**This entry is in partnership with Women in Law, South Africa (WOZA) and Women in Law Initiative, Pakistan.
Amidst the coronavirus conundrum of staying at home and self-isolation, women in Pakistan are facing intersectional struggles that define the ambit of their domestic lives. Struggles cut across social status and class, different financial, educational, racial and legal backgrounds. Covid-19 has highlighted struggles of women who are either the sole breadwinners, those who belong to abusive families, or those who were earning an insignificant amount as daily wagers and have now been fired from work till the pandemic ends, and they find employment again. As larger parts of Pakistan are on a lockdown, women from poor socio-economic backgrounds are the ones most affected. They have not only lost their livelihoods without compensation or a future to go back to, but also the chance to escape their slums and houses for a few hours every day. Additionally, as mentioned in a number of news reports such as those reported by Dawn and Express Tribune, domestic violence is now on the rise after the lockdown because men who earlier used to go out have to stay home while families deal with the socio-economic pressures stemming out of the prevalent pandemic situation.
Women are subjected to horrific abuse, both physical and mental, in the sacred space called home. However, class struggles hit women most when they belong to a deprived and economically disadvantaged household. While most women are working to financially help their husbands earn a livelihood, they are almost always the sole caretaker at home. From cooking to cleaning, these primary responsibilities are shouldered by women and considered as obligations on the mother. In poor households where women do not have domestic help to depend on and they have to solely handle all domestic responsibilities such as household chores, including but not limited to taking care of the children, and the elderly and anyone who falls sick during this time, women are expected to function in an unbalanced and distressed manner since the pandemic took over.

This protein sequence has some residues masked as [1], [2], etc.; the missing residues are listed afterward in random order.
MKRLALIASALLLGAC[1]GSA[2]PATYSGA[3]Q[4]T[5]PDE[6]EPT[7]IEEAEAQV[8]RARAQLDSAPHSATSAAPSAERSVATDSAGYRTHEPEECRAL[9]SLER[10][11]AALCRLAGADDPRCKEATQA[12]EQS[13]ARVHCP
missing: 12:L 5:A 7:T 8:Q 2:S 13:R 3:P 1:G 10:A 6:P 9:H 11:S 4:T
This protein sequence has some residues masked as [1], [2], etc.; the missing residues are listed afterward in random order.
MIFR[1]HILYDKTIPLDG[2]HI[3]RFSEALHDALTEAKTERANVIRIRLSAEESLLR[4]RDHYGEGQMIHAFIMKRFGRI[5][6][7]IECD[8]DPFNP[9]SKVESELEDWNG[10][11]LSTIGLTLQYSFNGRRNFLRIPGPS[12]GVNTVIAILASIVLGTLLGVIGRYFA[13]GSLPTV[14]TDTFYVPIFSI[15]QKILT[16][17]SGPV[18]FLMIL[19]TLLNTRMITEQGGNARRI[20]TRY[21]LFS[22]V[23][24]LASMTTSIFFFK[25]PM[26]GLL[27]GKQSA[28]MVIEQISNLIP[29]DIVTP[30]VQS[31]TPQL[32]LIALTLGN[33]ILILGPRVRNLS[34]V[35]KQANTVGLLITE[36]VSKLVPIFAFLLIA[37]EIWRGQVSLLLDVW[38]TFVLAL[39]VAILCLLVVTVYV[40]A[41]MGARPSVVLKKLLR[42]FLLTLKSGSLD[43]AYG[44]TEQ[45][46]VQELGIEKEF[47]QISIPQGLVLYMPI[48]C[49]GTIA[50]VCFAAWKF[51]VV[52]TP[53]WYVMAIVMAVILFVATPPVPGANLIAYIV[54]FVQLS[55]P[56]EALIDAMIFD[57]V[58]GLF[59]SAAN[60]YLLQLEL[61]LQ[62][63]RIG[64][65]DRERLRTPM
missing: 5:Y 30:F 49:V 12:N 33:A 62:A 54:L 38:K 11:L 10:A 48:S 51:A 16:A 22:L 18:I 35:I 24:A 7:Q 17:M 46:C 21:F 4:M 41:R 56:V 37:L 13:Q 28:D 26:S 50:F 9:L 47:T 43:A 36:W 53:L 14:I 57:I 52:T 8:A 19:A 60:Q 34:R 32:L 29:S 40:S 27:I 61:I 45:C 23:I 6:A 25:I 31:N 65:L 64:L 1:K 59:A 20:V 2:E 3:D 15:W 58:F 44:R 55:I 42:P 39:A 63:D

While affluent women are also subject to domestic violence, class prevents them from falling prey to other responsibilities such as those taken over by domestic help, maids and cooks, hence unburdening wealthy and socio-economically advantaged women. Where women are fortunate enough to have outlets to escape from, money to rely upon, education to feed on, supportive social circle and financially stable kin, an abusive partner is easier to get away from. The question here is where does the Pakistani law intervene and equally treat women with similar abuse but different socio-economic backgrounds? Although the answer may be in the continued implementation of statutes such as the Domestic Violence (Prevention and Protection) Act, 2013, however, with court proceedings in most cases (except urgent ones and bail cases etc.) have been halted for now, the relief is yet to be sought. While women await injunctions and decisions pending in courts against men who have abused them and for instance, who have filed for restitution of conjugal rights as a counter-claim for a suit for dissolution of marriage (khula) filed by a victimized woman; women are substantially disadvantaged in the pursuit of justice unless a legal decision by a court of law refrains and restrains a man from infringing on his wife’s rights.
Besides access to services such as the Sindh police ‘madadgar’ helpline to report complains of cases of domestic violence, the government must urgently put in place remedies for women who are structurally disadvantaged with the rise of the pandemic due to societal attitudes of attributing primary caregiving responsibilities to women. As a result of psychological and physical pressures on them, women are likely to get frustrated and feel hopeless. It is only when their partners help out at home, appreciate them and recognize their efforts, will these domestic and familial situations get better. These unforeseen circumstances are what highlights the intersectional implications of the coronavirus on women and the law. Appreciating doctors, nurses and others fighting on frontlines is important, but we cannot neglect the efforts of women who are wives, mothers, daughters and sisters as they manage and feed whole households amidst this panic and chaos.
* Sara Raza is final year law student at the Lahore University of Management Sciences (LUMS) and a member of the Women in Law Initiative Pakistan.